His comment was there was no way the NBN installer should have left me with the obvious problems on the line, and should have taken the trouble to do some further investigation, as we did. So I think the blame lies with the NBN installers, not the dodgy wiring in old homes - if they were doing their job properly they should have either fixed the problem by going straight to the incoming phone line, which we did, or at least told me to get someone in to fix the wiring. Not pass me off to Optus who then tell me it is congestion. Not everyone has the technical resources to fix it for themselves.
The obvious problem is that the installers are paid a flat rate per install, and therefore try to get in and out as quickly as possible, and couldn't care less about the quality of the job.
As to the fibre, well, I'm in Tassie, so I had expected to be one of the lucky ones with fibre, and when we went outside and looked to see where the fibre comes in to the house, walking down the street we confirmed that everyone in the street has it.
I'll take your suggestion of talking to NBN directly and see where that leads.
Yes, I understand all that, but I signed up with Optus, and they they deal with NBN.
If I have to then take over and deal with NBN directly, what am I paying Optus for?
And this is a private house, no other tenancies, so it appears that the fibre was put in quite a while ago, but the NBN installers were either not aware of it, or are now instructed to only connect via the phone line.
I just feel sorry for all those people paying for "speed boost" options who probably aren't even aware that they are only getting a fraction of what they are paying for. The majority of the population just wouldn't have the wherewithall to identify the problem, much less fix it themselves.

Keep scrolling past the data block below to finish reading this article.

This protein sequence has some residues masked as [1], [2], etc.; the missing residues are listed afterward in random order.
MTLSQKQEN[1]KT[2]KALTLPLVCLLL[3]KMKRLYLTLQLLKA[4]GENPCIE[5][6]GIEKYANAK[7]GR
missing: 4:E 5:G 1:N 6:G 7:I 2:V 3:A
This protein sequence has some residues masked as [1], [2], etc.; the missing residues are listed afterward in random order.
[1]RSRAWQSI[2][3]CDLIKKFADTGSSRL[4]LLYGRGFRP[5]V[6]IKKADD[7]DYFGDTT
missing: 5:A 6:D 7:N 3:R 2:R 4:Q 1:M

Tassie? I was under the impression the entire state had ben fibred? They wouldn't be putting a few people on non fibre now as they just have to keep the entire copper network going for 1% of the population. Be interested what NBNCo say. Actually reading here it seems its quite possible you had fibre rolled up to your house and then ended up with FTTN. But if your neighbors are on fibre presumably you are too?
As for the install, I disagree that NBNCo should be responsible for in house wiring. On a practical level can you imagine how involved installs could get as contractors try to track through roofs, ducts, etc. NBNCo's job (IMO) is to get 100Mbps to your front door. If you don't have the equipment or setup to use all of that then that's on the owner to upgrade (if they want). That said, I'm very tech savy and I have issues sorting through this stuff - I can't imaging how hard it is for less tech savy (although most of them seem to befriend someone like me as a modern day survival mechanisism)
I do agree though that contractors are under huge time constraints and quite often fail to get even the 100Mbps to the front door confirmed. They often arrive, wire the panel and leave without proper testing. Not sure what we can do about that (other than request they come back).